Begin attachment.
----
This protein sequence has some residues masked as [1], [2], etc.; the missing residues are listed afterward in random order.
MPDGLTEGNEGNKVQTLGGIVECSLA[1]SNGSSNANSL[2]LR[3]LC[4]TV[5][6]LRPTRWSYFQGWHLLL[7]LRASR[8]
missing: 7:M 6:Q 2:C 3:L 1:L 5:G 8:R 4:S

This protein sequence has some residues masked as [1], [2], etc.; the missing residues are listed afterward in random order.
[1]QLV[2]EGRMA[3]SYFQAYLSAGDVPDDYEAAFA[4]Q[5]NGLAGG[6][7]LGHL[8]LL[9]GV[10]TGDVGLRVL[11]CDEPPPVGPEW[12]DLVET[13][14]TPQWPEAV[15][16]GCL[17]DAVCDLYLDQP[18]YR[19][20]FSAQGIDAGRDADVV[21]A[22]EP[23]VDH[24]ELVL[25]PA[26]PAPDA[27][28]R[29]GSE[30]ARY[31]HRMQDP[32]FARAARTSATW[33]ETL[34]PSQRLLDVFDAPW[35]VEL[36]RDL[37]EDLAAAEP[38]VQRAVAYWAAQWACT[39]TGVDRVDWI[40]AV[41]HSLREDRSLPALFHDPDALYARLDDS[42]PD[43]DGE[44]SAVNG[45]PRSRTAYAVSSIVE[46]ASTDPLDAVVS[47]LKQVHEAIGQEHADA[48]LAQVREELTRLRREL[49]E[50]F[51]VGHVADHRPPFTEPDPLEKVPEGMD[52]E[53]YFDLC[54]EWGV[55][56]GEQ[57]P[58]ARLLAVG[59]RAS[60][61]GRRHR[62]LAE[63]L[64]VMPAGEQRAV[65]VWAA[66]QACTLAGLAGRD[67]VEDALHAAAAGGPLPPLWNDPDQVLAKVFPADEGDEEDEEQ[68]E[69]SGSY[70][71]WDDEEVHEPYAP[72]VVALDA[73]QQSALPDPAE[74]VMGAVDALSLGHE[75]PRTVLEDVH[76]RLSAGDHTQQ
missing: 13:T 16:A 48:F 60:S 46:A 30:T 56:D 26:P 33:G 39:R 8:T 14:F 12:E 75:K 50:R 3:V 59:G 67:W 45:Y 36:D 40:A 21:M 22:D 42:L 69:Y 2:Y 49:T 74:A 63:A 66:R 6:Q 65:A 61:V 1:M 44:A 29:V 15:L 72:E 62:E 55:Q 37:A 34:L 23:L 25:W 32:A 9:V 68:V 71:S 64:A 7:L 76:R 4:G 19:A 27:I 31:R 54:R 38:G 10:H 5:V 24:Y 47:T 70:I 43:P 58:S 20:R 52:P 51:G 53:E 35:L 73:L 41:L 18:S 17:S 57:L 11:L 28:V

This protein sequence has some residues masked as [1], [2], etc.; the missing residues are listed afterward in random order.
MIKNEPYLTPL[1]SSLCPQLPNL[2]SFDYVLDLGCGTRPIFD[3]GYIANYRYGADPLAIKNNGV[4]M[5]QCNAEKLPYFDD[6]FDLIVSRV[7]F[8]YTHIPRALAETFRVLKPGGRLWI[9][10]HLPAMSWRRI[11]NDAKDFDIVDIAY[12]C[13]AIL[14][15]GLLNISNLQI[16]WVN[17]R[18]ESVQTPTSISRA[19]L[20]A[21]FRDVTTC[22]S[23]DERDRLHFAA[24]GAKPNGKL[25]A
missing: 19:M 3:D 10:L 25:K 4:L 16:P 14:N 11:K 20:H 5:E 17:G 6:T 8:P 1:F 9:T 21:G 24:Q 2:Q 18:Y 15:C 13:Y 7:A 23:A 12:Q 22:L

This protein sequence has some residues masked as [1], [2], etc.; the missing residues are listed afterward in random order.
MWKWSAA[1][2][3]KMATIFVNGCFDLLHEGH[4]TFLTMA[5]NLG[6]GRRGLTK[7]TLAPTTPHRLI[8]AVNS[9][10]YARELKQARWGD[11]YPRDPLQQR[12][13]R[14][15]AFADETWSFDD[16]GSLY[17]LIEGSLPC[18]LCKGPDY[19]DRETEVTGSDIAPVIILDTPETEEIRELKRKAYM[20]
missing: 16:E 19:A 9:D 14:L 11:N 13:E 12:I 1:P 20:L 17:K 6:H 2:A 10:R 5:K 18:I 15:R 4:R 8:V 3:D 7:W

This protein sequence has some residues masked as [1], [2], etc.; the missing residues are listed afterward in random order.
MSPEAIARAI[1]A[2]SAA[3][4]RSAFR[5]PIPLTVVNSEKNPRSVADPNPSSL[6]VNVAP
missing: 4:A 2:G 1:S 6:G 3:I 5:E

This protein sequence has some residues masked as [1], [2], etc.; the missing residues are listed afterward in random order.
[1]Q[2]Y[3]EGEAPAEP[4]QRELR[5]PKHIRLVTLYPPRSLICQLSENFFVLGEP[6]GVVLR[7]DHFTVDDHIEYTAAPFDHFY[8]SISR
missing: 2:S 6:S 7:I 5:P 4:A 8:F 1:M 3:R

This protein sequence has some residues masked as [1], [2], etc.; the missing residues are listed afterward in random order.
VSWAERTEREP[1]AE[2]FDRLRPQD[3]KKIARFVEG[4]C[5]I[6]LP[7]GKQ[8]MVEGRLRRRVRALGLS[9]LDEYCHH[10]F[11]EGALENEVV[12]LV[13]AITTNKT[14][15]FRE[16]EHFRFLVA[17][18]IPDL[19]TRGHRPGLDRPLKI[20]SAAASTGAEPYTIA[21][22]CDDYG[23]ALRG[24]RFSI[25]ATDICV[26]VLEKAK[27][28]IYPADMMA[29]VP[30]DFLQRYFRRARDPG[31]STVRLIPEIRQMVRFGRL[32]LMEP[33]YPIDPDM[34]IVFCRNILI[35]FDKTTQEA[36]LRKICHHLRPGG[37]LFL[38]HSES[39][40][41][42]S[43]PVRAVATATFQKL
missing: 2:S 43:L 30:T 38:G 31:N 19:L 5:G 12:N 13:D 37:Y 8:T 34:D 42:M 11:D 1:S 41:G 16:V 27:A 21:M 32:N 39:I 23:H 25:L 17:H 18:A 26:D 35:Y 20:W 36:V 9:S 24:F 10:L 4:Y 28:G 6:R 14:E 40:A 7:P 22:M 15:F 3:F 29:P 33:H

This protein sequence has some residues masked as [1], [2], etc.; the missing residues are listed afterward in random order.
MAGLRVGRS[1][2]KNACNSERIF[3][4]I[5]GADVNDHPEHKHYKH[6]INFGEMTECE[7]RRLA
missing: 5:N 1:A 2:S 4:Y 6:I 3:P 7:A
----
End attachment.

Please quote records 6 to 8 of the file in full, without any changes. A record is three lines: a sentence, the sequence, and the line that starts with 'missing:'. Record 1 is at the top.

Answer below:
This protein sequence has some residues masked as [1], [2], etc.; the missing residues are listed afterward in random order.
[1]Q[2]Y[3]EGEAPAEP[4]QRELR[5]PKHIRLVTLYPPRSLICQLSENFFVLGEP[6]GVVLR[7]DHFTVDDHIEYTAAPFDHFY[8]SISR
missing: 2:S 6:S 7:I 5:P 4:A 8:F 1:M 3:R

This protein sequence has some residues masked as [1], [2], etc.; the missing residues are listed afterward in random order.
VSWAERTEREP[1]AE[2]FDRLRPQD[3]KKIARFVEG[4]C[5]I[6]LP[7]GKQ[8]MVEGRLRRRVRALGLS[9]LDEYCHH[10]F[11]EGALENEVV[12]LV[13]AITTNKT[14][15]FRE[16]EHFRFLVA[17][18]IPDL[19]TRGHRPGLDRPLKI[20]SAAASTGAEPYTIA[21][22]CDDYG[23]ALRG[24]RFSI[25]ATDICV[26]VLEKAK[27][28]IYPADMMA[29]VP[30]DFLQRYFRRARDPG[31]STVRLIPEIRQMVRFGRL[32]LMEP[33]YPIDPDM[34]IVFCRNILI[35]FDKTTQEA[36]LRKICHHLRPGG[37]LFL[38]HSES[39][40][41][42]S[43]PVRAVATATFQKL
missing: 2:S 43:L 30:T 38:G 31:N 19:L 5:G 12:N 13:D 37:Y 8:T 34:D 42:M 11:D 1:S 41:G 16:V 27:A 21:M 32:N 39:I 23:H 25:L 17:H 18:A 26:D 35:Y 20:W 36:V 9:S 24:F 10:L 4:Y 28:G 6:R 14:E 40:A 7:P 22:M 15:F 3:F 29:P 33:H

This protein sequence has some residues masked as [1], [2], etc.; the missing residues are listed afterward in random order.
MAGLRVGRS[1][2]KNACNSERIF[3][4]I[5]GADVNDHPEHKHYKH[6]INFGEMTECE[7]RRLA
missing: 5:N 1:A 2:S 4:Y 6:I 3:P 7:A